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CASE REPORT
Year : 2022  |  Volume : 11  |  Issue : 4  |  Page : 463-465

A tale of three in symbiosis: TB–COVID-19–Bordetella coinfection


1 Department of Pulmonary Medicine, RVM Institute of Medical Sciences and Research Center, Siddipet, Telangana, India
2 Department of Internal Medicine, Chalmeda Anand Rao Institute of Medical Sciences, Karimnagar, Telangana, India
3 Department of Pulmonary Medicine, Chettinad Hospital and Research Institute, Kelambakkam, Tamil Nadu, India
4 Department of Internal Medicine, RVM Institute of Medical Sciences and Research Center, Siddipet, Telangana, India

Correspondence Address:
Ravindra Chari Mulkoju
Department of Pulmonary Medicine, RVM Institute of Medical Sciences and Research Center, Laxmakkapally Village, Mulugu, Siddipet - 502 279, Telangana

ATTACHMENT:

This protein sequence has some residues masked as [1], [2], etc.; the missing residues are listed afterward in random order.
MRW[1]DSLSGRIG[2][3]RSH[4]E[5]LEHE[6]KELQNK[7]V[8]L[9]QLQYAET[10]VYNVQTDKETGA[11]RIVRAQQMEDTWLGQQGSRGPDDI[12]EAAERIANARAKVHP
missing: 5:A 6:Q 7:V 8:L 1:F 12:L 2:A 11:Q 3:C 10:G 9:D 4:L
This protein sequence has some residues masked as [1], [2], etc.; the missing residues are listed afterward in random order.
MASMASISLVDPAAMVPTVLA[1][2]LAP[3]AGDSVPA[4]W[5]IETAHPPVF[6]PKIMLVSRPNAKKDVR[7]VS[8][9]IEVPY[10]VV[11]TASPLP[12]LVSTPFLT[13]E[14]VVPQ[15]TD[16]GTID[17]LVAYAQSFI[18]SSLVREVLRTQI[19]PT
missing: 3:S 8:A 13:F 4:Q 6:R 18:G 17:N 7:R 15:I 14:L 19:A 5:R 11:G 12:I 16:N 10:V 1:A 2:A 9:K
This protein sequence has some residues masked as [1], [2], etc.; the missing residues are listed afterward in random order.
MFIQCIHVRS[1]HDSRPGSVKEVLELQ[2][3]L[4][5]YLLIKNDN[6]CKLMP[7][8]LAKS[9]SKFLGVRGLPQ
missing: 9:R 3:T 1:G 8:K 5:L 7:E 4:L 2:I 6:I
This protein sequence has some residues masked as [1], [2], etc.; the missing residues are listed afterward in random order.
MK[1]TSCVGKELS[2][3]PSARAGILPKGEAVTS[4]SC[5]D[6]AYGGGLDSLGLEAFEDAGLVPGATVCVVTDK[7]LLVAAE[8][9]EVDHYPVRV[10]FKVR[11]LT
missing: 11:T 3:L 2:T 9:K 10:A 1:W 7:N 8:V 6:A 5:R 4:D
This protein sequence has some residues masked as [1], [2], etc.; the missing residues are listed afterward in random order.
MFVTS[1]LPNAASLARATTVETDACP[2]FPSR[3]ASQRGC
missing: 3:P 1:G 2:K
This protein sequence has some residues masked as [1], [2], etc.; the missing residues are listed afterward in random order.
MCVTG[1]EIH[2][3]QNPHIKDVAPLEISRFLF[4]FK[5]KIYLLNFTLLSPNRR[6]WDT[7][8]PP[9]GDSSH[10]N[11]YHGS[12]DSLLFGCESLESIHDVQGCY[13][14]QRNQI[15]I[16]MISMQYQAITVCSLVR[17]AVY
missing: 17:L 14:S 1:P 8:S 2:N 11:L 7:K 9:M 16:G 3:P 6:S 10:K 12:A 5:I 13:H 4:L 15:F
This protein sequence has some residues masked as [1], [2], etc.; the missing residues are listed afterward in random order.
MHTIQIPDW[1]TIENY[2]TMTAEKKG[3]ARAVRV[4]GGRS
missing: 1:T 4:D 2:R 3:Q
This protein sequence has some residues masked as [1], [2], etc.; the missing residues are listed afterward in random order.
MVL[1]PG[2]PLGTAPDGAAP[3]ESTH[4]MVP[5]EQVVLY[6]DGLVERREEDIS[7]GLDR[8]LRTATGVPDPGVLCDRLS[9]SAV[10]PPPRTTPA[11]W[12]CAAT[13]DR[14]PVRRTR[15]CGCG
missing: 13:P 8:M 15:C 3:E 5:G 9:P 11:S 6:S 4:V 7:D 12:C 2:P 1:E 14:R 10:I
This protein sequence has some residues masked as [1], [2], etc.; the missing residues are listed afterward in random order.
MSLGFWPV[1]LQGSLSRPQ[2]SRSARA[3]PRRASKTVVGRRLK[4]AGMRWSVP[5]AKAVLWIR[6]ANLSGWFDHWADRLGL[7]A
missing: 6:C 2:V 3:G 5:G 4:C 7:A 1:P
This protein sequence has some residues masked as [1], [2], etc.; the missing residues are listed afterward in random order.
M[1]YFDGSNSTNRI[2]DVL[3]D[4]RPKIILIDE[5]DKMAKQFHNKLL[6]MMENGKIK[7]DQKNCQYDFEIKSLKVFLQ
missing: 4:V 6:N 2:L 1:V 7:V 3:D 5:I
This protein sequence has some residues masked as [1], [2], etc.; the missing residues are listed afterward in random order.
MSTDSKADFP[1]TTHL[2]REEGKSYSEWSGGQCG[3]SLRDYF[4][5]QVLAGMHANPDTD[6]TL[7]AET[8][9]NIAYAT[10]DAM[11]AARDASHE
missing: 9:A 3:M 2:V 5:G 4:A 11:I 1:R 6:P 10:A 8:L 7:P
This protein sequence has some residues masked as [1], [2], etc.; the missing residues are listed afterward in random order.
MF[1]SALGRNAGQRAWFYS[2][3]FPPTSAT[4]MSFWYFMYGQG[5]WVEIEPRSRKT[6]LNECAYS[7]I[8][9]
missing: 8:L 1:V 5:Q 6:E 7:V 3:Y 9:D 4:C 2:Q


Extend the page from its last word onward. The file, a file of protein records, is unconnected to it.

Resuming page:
India
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Source of Support: None, Conflict of Interest: None


DOI: 10.4103/ijmy.ijmy_166_22

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Coinfections/mixed infections are common in the respiratory tract. Many times existing organisms have similar risk factors and clinical features that make the diagnosis difficult. Coronavirus diagnosed in 2019 (COVID-19) and tuberculosis (TB) are two such diseases. Patients with TB have lower cellular immunity and impaired pulmonary function. In such environment, atypical organisms, can infect and make the outcome unfavorable. A 21-year-old malnourished (body mass index- 15 kg/m2) girl presented with fever and cough for 10 days. Sputum for Cartridge Based Nucleic Acid Amplification Test demonstrated Mycobacterium tuberculosis with no rifampin resistance. Fever persisted (100–101°F) and saturation was dropping even after 10 days of antitubercular treatment. A repeat reverse transcription–polymerase chain reaction was done and was positive. In view of persistent symptoms after 20 days, bronchoscopy was done, and cultures showed Bordetella bronchiseptica. Fever and symptoms resolved completely after initiation of the sensitive drug. Diagnostic delay in coinfections can lead to increased morbidity and mortality.


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